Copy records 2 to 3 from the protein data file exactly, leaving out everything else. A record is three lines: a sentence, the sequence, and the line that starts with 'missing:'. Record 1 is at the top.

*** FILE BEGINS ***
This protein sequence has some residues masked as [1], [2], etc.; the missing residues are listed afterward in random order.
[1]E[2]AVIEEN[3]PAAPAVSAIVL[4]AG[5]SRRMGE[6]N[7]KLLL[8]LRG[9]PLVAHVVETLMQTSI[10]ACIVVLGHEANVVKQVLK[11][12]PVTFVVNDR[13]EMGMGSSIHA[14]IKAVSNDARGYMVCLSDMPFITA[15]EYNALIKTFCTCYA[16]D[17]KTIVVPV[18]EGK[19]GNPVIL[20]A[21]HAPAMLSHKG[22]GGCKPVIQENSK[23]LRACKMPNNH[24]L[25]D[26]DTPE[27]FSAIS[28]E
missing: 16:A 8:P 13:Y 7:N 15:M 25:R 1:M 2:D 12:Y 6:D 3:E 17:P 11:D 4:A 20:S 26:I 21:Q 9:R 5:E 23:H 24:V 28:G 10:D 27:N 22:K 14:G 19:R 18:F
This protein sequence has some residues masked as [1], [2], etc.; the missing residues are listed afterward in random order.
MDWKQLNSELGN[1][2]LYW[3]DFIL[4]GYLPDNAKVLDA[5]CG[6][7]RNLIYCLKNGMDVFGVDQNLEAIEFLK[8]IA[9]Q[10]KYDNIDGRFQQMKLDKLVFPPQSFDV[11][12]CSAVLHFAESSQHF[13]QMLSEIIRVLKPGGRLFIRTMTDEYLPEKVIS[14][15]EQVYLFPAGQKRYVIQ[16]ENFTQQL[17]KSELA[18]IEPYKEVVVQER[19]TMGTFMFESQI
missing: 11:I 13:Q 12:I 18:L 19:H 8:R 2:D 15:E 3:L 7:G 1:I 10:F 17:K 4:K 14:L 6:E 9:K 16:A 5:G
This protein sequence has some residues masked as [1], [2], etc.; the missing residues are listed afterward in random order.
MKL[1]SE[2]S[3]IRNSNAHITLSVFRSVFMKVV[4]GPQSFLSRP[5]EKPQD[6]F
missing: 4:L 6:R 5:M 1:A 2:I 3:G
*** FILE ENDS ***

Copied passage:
This protein sequence has some residues masked as [1], [2], etc.; the missing residues are listed afterward in random order.
MDWKQLNSELGN[1][2]LYW[3]DFIL[4]GYLPDNAKVLDA[5]CG[6][7]RNLIYCLKNGMDVFGVDQNLEAIEFLK[8]IA[9]Q[10]KYDNIDGRFQQMKLDKLVFPPQSFDV[11][12]CSAVLHFAESSQHF[13]QMLSEIIRVLKPGGRLFIRTMTDEYLPEKVIS[14][15]EQVYLFPAGQKRYVIQ[16]ENFTQQL[17]KSELA[18]IEPYKEVVVQER[19]TMGTFMFESQI
missing: 11:I 13:Q 12:I 18:L 19:H 8:R 2:D 15:E 3:L 7:G 1:I 10:F 17:K 4:K 14:L 6:E 9:K 16:A 5:G
This protein sequence has some residues masked as [1], [2], etc.; the missing residues are listed afterward in random order.
MKL[1]SE[2]S[3]IRNSNAHITLSVFRSVFMKVV[4]GPQSFLSRP[5]EKPQD[6]F
missing: 4:L 6:R 5:M 1:A 2:I 3:G